Perhaps this explains why so many pharmacists are unworried by selling things that don’t work. Pharmacy education seems not to include much about the critical assessment of evidence. It should do.

Chemist and Druggist magazine certainly doesn’t help. It continually reinforces the idea that there is a debate about homepathy. There isn’t. And in one of its CPD modules Katherine Gascoigne says

"Homeopathic remedies are available, but are best prescribed by a homeopath"

Ms Gascoigne must be living on another planet.

### Conclusions

The main conclusion from all of this is that the General Pharmaceutical Council is almost criminally negligent. It continues to allow pharmacists, Anthony Pinkus among them, to endanger lives. It fails to apply its own declared principles. The members of its Council, and Duncan Rudkin (its chief executive and registrar), are not doing their job.

Individual pharmacists vary a lot, from the superb to those who believe in quackery. Some, perhaps many, are embarrassed by the fact that their employer compels them to sell rubbish. It’s too much to expect that they’ll endanger their mortgage payments by speaking out about it, but the best ones will take you aside and explain that they can’t recommend it.

The GPhC itself is regulated by the Professional Standards Authority, the subject of my last post. We can’t expect anything sensible from them.

In the USA there is a shocking number of pharmacists who seem to believe in quackery. In the UK. nobody knows, though judging by their failure to vote against the daftest of all scams, homeopathy, there is no cause for complacency here.

It seems that there will have to be big improvements in pharmacy education before you can have much confidence in the quality of the advice that you get in a pharmacy.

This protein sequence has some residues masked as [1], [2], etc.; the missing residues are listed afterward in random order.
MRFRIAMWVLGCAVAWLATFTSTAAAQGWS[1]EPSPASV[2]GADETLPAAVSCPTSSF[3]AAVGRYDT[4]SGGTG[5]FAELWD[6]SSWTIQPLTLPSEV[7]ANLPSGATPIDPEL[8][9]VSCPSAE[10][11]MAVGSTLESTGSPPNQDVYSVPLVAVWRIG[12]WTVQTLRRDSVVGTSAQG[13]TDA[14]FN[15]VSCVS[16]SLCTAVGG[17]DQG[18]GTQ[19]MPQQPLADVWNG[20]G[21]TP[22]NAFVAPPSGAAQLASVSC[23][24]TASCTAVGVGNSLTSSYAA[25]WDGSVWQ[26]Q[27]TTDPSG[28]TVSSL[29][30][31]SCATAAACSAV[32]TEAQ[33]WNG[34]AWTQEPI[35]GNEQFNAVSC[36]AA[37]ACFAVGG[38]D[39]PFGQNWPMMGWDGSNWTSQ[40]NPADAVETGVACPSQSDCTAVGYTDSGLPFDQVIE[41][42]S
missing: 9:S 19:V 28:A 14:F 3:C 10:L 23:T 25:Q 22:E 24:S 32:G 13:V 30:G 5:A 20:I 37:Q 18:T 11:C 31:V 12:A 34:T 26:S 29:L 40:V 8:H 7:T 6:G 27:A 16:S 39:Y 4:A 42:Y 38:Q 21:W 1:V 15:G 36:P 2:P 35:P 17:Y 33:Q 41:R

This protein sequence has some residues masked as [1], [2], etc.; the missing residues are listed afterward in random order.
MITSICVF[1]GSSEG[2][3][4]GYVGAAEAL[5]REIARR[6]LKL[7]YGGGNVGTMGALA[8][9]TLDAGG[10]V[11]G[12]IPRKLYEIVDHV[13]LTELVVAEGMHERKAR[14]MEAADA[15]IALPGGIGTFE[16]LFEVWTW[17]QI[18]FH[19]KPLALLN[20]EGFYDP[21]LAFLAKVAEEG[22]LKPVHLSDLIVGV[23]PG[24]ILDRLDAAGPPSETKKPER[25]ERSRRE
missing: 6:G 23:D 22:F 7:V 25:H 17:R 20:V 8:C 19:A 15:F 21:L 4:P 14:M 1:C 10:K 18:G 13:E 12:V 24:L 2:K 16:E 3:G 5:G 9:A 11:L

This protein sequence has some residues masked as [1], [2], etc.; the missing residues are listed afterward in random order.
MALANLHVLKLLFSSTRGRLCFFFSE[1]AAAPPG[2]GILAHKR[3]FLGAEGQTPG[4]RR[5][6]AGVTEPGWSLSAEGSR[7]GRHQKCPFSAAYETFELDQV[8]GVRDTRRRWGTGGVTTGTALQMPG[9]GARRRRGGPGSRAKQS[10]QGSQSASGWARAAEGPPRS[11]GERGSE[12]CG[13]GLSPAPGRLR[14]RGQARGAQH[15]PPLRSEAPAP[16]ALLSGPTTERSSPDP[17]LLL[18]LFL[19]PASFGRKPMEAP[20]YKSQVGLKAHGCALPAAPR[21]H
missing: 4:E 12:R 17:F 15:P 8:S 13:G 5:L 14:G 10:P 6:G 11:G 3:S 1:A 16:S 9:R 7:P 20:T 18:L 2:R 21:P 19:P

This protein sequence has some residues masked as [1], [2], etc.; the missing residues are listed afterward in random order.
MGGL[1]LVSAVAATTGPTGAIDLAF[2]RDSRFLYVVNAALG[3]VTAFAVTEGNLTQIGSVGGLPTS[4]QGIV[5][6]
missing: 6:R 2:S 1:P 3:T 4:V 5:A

### Follow-up

Yesterday a talk was given at the School of Pharmacy, organised by the “The Centre for Homeopathic Education” (an oxymoron if there ever was one). The flyer had all the usual nonsense. Its mention of “Remedies & Tonics for Cancer Recovery” might well have breached the Cancer Act (1939). When I asked whether the amount received in room rental was sufficient to offest the damage to the reputation of the School of Pharmacy resulting from hosting a nutty (and possible illegal) event, I had the greatest difficulty in extracting any sort of response from the school’s director, Duncan Craig. I’m told that he considers “the policy on space rental to be a UCL management issue, rather than a matter of discussion on scientific ethics with a colleague”. Oh dear.

We have listed many reasons hear why you should never trust Boots.  Here are the previous ones.

This post is about a "functional food".  That is about something a bit more serious than homeopathy, though I’ll return to that standing joke in the follow-up, because of Boots’ latest shocking admission..

Alternative medicine advocates love to blame Big Pharma for every criticism of magic medicine.  In contrast, people like me, Ben Goldacre and a host of others have often pointed out that the differences seem to get ever smaller between the huge Alternative industry (about $60 billion per year), and the even huger regular pharmaceutical industry (around$600 billion per year),

Boots are as good an example as any.  While representing themselves as ethical pharmacists, they seem to have no compunction at all in highly deceptive advertising of medicines and supplements which are utterly useless rip-offs.

The easiest way to make money is to sell something that is alleged to cure a common, but ill-defined problem, that has a lot of spontaneous variability.. Like stress, for example.

The Times carried a piece Is Boots’s new Lactium pill the solution to stress?. Needless to say the question wasn’t answered.  It was more like an infomercial than serious journalism.  Here is what Boots say.

 What does it do? This product contains Lactium, a unique ingredient which is proven to help with the stresses of every day life, helping you through a stressful day. Also contains B vitamins, magnesium and vitamin C, which help to support a healthy immune system and energy levels. Why is it different? This one a day supplement contains the patented ingredient Lactium. All Boots vitamins and suppliers are checked to ensure they meet our high quality and safety standards.